H: Jim Hussey
wrestlers equivalent of Desert Island Discs for many Northern fans Jim
Hussey would be an absolute certainty in their eight must haves. Never
mind the fact that his aggression overshadowed his wrestling ability, or
that he was a hard core villain, there will always be a place for Jim
Hussey in the hearts of wrestling fans. He would bully and torment his
opponent, pummel away at any physical weakness, and the fans would jeer
him like they jeered no other in a career that spanned more than thirty
Wrestling enthusiast John Shelvey has told us he was mesmerised by Jumping Jim, the wrestler known as "Mr 5x5" when he saw him as a youngster.
"As a youngster I looked at Jim and recognised him as a tough son of a B.
We couldn't agree more with John's sentiments. Admittedly not in the Albert Wall, Billy Robinson, Gwyn Davies skills class but in the fifties and sixties there was such depth of talent that those in the second tier were still stars. When it came to value for money and giving the crowds what they wanted Jumping Jim was every bit first tier. A first class performer as far as the fans were concerned they knew exactly what to expect and Jim never let them down. Good grief he was rough. We remember watching him tear into Mike Marino, and if that wasn't for real then it again is a sign of just how good this man was in the ring.
The indomitable spirit that made Jim Hussey a star of the wrestling scene for three decades was apparent from a young age. Living in the Collyhurst area of Manchester just a couple of miles north of the city centre Jim attended Abbott Street school. Jim excelled at swimming, winning his first medal when he was just six years old and going on to captain the school's team, aged twelve, when they won the England Schoolboys Championship. As was usual at the time Jim left school aged fourteen and began work as an electrician's assistance.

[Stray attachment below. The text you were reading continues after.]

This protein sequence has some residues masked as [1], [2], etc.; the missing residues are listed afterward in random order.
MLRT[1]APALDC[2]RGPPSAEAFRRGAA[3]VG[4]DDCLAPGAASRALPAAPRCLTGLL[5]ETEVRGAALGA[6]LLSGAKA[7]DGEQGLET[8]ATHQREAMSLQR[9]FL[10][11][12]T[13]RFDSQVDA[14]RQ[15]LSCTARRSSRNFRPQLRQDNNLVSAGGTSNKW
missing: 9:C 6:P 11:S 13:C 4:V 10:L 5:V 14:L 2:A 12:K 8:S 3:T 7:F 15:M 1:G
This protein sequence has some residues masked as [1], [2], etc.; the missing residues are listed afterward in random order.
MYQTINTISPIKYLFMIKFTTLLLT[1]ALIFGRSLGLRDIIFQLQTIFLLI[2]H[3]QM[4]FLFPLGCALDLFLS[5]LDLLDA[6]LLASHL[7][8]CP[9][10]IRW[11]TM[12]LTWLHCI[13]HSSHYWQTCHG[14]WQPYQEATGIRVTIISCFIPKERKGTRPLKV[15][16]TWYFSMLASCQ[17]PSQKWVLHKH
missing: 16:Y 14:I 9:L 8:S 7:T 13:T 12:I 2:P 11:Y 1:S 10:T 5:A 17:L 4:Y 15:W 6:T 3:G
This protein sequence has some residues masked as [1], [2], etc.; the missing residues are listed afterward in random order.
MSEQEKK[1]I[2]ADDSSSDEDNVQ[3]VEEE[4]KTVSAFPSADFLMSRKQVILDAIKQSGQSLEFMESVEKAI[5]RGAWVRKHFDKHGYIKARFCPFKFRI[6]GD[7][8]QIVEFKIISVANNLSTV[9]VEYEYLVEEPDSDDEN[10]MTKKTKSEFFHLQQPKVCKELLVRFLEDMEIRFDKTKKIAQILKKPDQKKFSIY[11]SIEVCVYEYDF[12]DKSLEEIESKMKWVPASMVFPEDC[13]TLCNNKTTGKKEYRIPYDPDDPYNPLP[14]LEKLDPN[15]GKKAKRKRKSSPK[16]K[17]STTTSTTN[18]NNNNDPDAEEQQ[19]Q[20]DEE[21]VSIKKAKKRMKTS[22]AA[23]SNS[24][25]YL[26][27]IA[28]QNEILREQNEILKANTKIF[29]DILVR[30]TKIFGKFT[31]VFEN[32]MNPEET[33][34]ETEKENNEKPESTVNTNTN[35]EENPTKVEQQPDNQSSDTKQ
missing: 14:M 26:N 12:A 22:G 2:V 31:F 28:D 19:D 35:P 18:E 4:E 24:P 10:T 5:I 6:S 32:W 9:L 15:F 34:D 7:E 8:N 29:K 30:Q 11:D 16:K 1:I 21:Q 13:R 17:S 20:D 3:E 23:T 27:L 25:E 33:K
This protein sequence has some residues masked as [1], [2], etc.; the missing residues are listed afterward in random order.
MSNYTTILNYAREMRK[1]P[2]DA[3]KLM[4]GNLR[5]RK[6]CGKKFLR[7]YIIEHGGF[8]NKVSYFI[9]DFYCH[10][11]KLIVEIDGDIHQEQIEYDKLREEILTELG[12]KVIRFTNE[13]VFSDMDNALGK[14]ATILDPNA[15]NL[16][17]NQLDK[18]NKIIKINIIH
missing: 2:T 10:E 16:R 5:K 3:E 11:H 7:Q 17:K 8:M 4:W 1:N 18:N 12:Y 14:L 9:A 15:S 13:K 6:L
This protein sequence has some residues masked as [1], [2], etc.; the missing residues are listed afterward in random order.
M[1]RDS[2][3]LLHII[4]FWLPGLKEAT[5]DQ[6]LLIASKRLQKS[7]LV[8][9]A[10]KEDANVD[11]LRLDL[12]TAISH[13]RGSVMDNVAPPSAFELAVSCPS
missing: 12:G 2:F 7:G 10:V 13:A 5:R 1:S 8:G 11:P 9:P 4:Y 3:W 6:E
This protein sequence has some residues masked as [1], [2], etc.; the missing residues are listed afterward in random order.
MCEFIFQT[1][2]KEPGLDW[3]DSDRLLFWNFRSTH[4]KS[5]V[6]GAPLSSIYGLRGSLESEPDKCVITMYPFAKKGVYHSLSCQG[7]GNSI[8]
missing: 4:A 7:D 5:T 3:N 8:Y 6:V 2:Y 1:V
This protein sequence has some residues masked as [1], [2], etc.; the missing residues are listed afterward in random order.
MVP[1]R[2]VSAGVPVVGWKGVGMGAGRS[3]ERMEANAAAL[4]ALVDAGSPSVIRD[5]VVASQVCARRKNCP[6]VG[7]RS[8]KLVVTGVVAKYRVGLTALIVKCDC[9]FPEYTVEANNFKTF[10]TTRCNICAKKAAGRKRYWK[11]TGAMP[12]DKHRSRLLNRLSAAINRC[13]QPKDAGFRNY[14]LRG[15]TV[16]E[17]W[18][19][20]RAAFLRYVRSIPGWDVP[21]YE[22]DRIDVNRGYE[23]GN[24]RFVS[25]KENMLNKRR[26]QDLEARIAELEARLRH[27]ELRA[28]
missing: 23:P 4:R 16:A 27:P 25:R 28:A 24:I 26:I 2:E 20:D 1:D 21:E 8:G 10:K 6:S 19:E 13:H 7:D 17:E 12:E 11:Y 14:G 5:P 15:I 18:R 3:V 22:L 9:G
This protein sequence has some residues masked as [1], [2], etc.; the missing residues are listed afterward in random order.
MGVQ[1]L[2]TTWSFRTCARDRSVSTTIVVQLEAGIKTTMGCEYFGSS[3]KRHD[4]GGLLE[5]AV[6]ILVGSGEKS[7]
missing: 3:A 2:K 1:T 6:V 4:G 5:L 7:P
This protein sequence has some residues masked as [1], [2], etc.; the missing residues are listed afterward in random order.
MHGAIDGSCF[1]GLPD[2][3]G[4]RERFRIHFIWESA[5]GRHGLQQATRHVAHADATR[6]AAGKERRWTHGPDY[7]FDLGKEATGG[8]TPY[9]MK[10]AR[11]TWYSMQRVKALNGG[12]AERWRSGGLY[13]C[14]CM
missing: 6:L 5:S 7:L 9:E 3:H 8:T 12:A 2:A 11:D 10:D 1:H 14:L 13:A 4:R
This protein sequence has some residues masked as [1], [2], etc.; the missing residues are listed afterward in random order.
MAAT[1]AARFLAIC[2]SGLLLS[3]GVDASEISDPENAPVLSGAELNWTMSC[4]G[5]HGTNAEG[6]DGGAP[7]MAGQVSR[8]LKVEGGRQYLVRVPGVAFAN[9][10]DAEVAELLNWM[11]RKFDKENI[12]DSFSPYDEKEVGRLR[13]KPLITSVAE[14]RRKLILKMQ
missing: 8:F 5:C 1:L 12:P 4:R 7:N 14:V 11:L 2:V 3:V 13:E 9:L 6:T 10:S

His wrestling career began during the Second World War, wrestling the likes of Bert Mansfield, Bert Assirati and Jack Pye. Jim rose rapidly through the ranks and was considered a top prospect within a couple of years of turning pro; a 1945 match against Robert McDonald advertised as "The Match of the Century." Pure hype, of course, but a sign of his rapidly growing status. The same year a poster advertising Jim against Ernest Baldwin described him as "The 21 year old marvel who is certainly a match for the best." Not to mention the elusive Northern Area championship. Right up to his retirement Jim was billed as Northern Area Heavyweight champion. Over the years fans have discussed from where or when this belt materialised, and were there any defences. We still can't solve that mystery, but have found a reference to Jim as Northern Area champion as early as October, 1947.
Heritage member Beancounter recalled, "Jim was one of those wrestlers whose name it was always good to see on any programme as you knew that value for your money was guaranteed. He was a genuinely skillful matman, built almost square, very powerful and weighing around sixteen and a half stone; but with the athletic ability to execute the perfect drop-kick. It was a great pity that on many occasions he was used as the fall guy for visiting foreign 'celebs' (That giant Frenchman springs to mind). One has only to compare him to the significantly inferior heavyweights of the mid to late 1970's onwards to appreciate what a Gem we had in 'The Golden Age' of the 1960's and early 1970's. "
It wasn't just the fans that could rely on Jumping Jim.
Beancounter's reference to Jim being used as a "fall guy" refers to promoters relying on Jim when a safe pair of hands was needed to guide a novice or unknown overseas visitor. So it was Jim called up for the debut of Jean Ferre (Andre the Giant) in Britain and guide a young Kendo Nagasaki through his first professional match. Opponents relied on him for making sure they looked good, whatever their shortcomings.